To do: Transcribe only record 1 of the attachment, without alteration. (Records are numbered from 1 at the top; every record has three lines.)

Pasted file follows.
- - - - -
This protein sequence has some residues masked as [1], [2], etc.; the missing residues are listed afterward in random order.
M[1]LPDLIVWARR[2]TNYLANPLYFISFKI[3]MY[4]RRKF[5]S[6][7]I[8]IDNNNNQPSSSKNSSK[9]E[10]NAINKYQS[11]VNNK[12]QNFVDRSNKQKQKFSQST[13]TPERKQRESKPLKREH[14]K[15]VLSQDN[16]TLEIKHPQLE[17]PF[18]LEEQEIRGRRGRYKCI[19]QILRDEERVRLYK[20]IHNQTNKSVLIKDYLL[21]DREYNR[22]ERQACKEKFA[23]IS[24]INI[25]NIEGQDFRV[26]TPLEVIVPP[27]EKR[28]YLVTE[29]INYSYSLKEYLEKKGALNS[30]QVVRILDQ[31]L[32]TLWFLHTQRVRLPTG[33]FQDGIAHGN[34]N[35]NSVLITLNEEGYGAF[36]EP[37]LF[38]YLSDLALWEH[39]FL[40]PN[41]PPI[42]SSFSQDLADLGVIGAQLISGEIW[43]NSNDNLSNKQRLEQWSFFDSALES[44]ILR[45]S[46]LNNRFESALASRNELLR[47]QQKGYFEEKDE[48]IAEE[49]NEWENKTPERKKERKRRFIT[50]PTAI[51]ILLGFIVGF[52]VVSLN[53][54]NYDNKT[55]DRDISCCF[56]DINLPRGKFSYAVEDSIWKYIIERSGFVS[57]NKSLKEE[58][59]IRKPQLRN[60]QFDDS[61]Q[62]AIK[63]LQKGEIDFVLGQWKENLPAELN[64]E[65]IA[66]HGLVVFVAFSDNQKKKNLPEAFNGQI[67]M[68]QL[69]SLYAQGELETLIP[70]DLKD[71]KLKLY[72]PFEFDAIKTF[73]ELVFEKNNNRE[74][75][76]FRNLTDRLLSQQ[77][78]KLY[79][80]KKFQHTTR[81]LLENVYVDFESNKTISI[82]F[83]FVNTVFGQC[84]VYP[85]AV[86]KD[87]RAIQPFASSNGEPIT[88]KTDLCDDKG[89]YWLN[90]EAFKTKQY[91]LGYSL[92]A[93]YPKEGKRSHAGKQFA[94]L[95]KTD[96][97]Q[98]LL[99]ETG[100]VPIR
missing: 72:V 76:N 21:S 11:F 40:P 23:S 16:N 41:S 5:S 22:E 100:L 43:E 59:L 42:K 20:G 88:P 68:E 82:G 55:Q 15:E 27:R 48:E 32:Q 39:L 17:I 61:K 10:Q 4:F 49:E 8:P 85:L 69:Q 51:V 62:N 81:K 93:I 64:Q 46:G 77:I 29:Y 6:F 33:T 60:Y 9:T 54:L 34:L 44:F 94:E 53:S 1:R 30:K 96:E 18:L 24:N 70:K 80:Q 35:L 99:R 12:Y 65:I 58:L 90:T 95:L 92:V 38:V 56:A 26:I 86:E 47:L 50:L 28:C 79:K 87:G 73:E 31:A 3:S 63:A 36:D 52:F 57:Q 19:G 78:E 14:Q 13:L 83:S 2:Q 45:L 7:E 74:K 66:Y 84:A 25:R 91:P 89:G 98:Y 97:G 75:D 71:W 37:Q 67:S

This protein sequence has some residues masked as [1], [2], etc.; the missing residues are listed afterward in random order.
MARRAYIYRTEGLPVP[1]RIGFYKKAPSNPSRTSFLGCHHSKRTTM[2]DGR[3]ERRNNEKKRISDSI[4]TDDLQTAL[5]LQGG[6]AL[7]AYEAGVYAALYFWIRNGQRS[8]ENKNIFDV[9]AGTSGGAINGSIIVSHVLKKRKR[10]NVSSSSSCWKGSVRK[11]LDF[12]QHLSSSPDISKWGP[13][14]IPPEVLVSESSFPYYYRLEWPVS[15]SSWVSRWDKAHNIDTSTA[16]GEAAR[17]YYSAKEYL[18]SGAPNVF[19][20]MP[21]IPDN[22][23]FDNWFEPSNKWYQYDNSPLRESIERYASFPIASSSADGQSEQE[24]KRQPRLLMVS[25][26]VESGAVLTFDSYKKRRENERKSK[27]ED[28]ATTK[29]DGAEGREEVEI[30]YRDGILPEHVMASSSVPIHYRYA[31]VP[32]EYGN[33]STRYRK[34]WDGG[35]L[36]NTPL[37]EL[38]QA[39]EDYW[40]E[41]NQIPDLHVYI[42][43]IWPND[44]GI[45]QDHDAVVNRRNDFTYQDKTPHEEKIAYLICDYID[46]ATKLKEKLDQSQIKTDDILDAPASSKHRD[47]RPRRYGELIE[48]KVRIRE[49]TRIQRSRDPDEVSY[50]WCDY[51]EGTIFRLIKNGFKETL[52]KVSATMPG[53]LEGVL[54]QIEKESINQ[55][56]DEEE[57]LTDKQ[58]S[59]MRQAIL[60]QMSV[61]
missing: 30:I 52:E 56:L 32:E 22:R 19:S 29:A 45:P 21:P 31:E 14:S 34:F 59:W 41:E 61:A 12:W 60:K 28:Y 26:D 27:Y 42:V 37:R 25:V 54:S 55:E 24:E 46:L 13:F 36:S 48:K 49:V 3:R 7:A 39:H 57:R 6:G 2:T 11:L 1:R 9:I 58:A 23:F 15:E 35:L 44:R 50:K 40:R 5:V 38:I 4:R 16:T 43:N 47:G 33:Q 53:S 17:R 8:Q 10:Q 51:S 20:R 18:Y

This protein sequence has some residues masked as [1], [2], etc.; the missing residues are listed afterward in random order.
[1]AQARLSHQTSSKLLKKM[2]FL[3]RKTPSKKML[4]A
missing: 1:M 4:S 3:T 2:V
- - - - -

This protein sequence has some residues masked as [1], [2], etc.; the missing residues are listed afterward in random order.
M[1]LPDLIVWARR[2]TNYLANPLYFISFKI[3]MY[4]RRKF[5]S[6][7]I[8]IDNNNNQPSSSKNSSK[9]E[10]NAINKYQS[11]VNNK[12]QNFVDRSNKQKQKFSQST[13]TPERKQRESKPLKREH[14]K[15]VLSQDN[16]TLEIKHPQLE[17]PF[18]LEEQEIRGRRGRYKCI[19]QILRDEERVRLYK[20]IHNQTNKSVLIKDYLL[21]DREYNR[22]ERQACKEKFA[23]IS[24]INI[25]NIEGQDFRV[26]TPLEVIVPP[27]EKR[28]YLVTE[29]INYSYSLKEYLEKKGALNS[30]QVVRILDQ[31]L[32]TLWFLHTQRVRLPTG[33]FQDGIAHGN[34]N[35]NSVLITLNEEGYGAF[36]EP[37]LF[38]YLSDLALWEH[39]FL[40]PN[41]PPI[42]SSFSQDLADLGVIGAQLISGEIW[43]NSNDNLSNKQRLEQWSFFDSALES[44]ILR[45]S[46]LNNRFESALASRNELLR[47]QQKGYFEEKDE[48]IAEE[49]NEWENKTPERKKERKRRFIT[50]PTAI[51]ILLGFIVGF[52]VVSLN[53][54]NYDNKT[55]DRDISCCF[56]DINLPRGKFSYAVEDSIWKYIIERSGFVS[57]NKSLKEE[58][59]IRKPQLRN[60]QFDDS[61]Q[62]AIK[63]LQKGEIDFVLGQWKENLPAELN[64]E[65]IA[66]HGLVVFVAFSDNQKKKNLPEAFNGQI[67]M[68]QL[69]SLYAQGELETLIP[70]DLKD[71]KLKLY[72]PFEFDAIKTF[73]ELVFEKNNNRE[74][75][76]FRNLTDRLLSQQ[77][78]KLY[79][80]KKFQHTTR[81]LLENVYVDFESNKTISI[82]F[83]FVNTVFGQC[84]VYP[85]AV[86]KD[87]RAIQPFASSNGEPIT[88]KTDLCDDKG[89]YWLN[90]EAFKTKQY[91]LGYSL[92]A[93]YPKEGKRSHAGKQFA[94]L[95]KTD[96][97]Q[98]LL[99]ETG[100]VPIR
missing: 72:V 76:N 21:S 11:F 40:P 23:S 16:N 41:S 5:S 22:E 100:L 43:E 59:L 42:K 20:G 88:P 68:E 82:G 55:Q 15:E 27:R 48:E 32:Q 39:L 17:I 61:K 10:Q 4:F 49:E 8:P 85:L 69:Q 51:V 62:N 81:K 93:I 64:Q 46:G 77:I 29:Y 6:F 33:T 60:Y 9:T 54:L 34:L 44:F 94:E 53:S 1:R 30:K 96:E 18:L 24:N 70:K 80:Q 35:L 99:R 12:Y 65:I 58:L 90:T 95:L 92:V 38:V 56:A 26:I 86:E 47:L 50:L 28:C 79:K 87:G 73:E 31:A 3:S 63:A 36:D 52:F 57:Q 19:G 78:E 14:Q 13:L 83:S 2:Q 45:L 7:E 74:K 66:Y 84:A 25:R 91:P 89:G 98:Y 97:G 75:D 71:W 37:Q 67:S